Coca Cola has a combined social media following (Facebook ‘likes’ added to Twitter followers) of 42 million, whereas Pepsi is in a clear second place with a total of 9 million.
Unfortunately for these two global giants, there isn’t a direct route enabling a company to carry their rebrand across their social media sites. Twitter doesn’t allow migration of ‘followers’, Facebook won’t merge ‘likes’ between two pages and Youtube certainly can’t conjoin video views and channel subscriptions. This is preposterous surely? How is it supportive to a modern and forward-thinking brand?
All social networking platforms are brands in their own right, and eventually as the platform continues to grow, we’ll end up with one big social network – your followers, ‘likes’ and subscribers will all be rolled into one. Inevitably that will mean somebody has merged with somebody else? So when push comes to shove social networks are going to have to provide organisations with the facility to merge subscribers. Why not now? A quick internet search returns handfuls of articles and blogs asking for this option. Someone, somewhere, high up in the San Francisco valleys must be listening.
So what does this all mean for the mouthwatering prospect of ‘Drinks On Us’? As I mentioned, Coca Cola is leagues ahead in terms of size of their social network, and one of the two companies’ pages is going to have to bite the dust, so I guess it makes sense to strike off Pepsi. In actual fact when we look deeper into their network, Pepsi has around one hundred thousand more Twitter followers than Coca Cola. This throws a social-network-shaped spanner in the works, as it makes sense to get rid of Coca Cola’s Twitter page, but ultimately they are the bigger brand. This all seems like a bit of a pickle! I guess they’ll have to fight it out, maybe agreeing on keeping Coca Cola’s Facebook page with Pepsi’s Twitter – that way it keeps both parties happy without too much fuss. Through all this though, we have to remember neither page will keep the original branding, purely the raw consumer connections.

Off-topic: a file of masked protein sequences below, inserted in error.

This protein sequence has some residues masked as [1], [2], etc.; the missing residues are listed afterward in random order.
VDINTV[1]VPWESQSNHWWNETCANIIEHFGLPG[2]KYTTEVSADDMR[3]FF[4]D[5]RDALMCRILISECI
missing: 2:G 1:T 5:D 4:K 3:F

So how can a rebrand be taken forward for now?
So what can a modern brand do in the interim? It starts from scratch, it advertises down the correct pathways and hopes its newest and latest rebranding is adopted in the social media spectrum. It could even become more popular than the original corporate website! The important thing to remember is: social media is about reflecting brand personality in a conversational style that a wider audience can relate to. It should support a brand’s corporate presence rather than replace it.
A well composed and regularly updated social media page can add enormous popularity to your brand very quickly, and reach a global audience even quicker – but is it worth the pain to repeat this process if a rebrand does occur? Your social media page is now often the first thing prospective customers look for, so a well branded and integrated message is like wearing your best suit to a job interview. I know it’s painstaking, I know it’s tedious and takes time, but yes it is worth rebranding your social media. I’d even make it a priority. Gone are the days where a face-to-face meeting is required before doing business, your social media page can sometimes be your first introduction, and coupled with a fully integrated rebrand, can deliver a precise and impactful message.
So when thinking of establishing a social media platform for your brand, remember to evaluate all possible angles, as once your pages are active, social media can either be your best friend, or your absolute worst enemy. Make sure it’s the former.